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Orange Crush And Racism

This past weekend thousands of college students and their friends invaded Tybee Island for an annual tradition called “Orange Crush.” Orange is the color of the college that used to sponsor this event as part of their spring break. We left the island for the day to visit Rev. Kathy Burton and her partner and had a wonderful day with them.

When we returned to our home about 8 p.m., we found an island that had been completely and thoroughly trashed. Taking the dogs for their walk was almost impossible because the road, sidewalk, and grass were covered with trash that simply had been thrown down. It was disgusting and discouraging, especially considering that Saturday also was Earth Day. I kept wondering how we had failed these kids and why their parents had not taught them better values.

Unfortunately, the college that started Orange Crush (something the school stopped sponsoring many years ago) is a historically black college. Almost all the thousands that stream onto the island for the weekend party are African-American.

Hundreds of police join them, many businesses shutter, and the city does everything in its power to keep the event from being a success. The island is only 3.2 square miles, so parking is limited on many normal weekends. The city works to make it even harder to park during Orange Crush. As we passed dozens of young African-Americans who had been pulled over by the police, I couldn’t help but think of all the innocent lives that have been lost simply for “driving while black.” There is no doubt in my mind that much of the response to Orange Crush is racism, and that includes my own.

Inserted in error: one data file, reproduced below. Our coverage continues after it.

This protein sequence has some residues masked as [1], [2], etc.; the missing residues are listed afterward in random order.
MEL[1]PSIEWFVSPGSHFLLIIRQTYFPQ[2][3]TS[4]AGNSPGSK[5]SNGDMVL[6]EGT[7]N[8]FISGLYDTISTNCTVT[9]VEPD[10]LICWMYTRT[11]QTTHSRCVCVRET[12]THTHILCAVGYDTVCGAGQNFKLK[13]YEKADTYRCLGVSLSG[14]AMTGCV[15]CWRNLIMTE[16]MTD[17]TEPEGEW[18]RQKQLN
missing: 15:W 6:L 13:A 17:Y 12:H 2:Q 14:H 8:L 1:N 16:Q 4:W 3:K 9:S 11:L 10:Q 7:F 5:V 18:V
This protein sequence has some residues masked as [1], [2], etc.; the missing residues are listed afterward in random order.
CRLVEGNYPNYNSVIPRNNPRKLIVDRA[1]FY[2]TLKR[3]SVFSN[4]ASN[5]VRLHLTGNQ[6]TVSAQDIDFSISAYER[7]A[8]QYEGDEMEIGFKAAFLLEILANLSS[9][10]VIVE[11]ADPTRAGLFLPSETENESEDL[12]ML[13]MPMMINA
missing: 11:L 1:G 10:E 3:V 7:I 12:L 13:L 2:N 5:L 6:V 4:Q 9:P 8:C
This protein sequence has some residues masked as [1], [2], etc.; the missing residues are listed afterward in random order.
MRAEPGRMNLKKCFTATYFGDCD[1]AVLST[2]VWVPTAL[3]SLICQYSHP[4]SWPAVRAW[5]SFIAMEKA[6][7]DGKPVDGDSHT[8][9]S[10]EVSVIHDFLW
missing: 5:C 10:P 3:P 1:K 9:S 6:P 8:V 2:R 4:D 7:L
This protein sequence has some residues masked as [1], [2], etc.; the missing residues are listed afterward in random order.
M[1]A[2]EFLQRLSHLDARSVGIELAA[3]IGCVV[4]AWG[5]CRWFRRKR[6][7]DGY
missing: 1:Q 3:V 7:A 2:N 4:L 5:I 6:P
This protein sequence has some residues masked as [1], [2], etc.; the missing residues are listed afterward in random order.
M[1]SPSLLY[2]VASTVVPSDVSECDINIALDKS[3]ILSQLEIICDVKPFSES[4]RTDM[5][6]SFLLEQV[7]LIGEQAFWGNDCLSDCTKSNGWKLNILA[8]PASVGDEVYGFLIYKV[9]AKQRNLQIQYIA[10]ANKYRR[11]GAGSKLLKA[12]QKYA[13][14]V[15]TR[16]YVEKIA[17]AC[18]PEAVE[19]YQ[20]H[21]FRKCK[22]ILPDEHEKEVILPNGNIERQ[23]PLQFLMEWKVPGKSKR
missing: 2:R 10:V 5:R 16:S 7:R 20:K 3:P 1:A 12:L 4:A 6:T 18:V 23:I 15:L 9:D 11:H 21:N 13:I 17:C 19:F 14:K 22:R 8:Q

I must confess that, as I tried to navigate a newly-bathed Brix around the mountains of trash, my own racism surged with my anger that these black students would so trash someone else’s home. It has been only my commitment to eradicate my own racial prejudices that forced me to wrestle honestly with my feelings and acknowledge that, regardless of the race, the invasion of thousands of immature people would have left my home island worse for wear.

The good news is that when Brix and I got up for his Sunday morning walk almost all the trash had been cleaned up. How is a mystery, but sororities and fraternities from the college have come out in years past to clean up the beach. My admiration for them reminds me that it is evil to judge any group by the behavior of a few.

Blessings,

 

 

 

Rev. Michael Piazza

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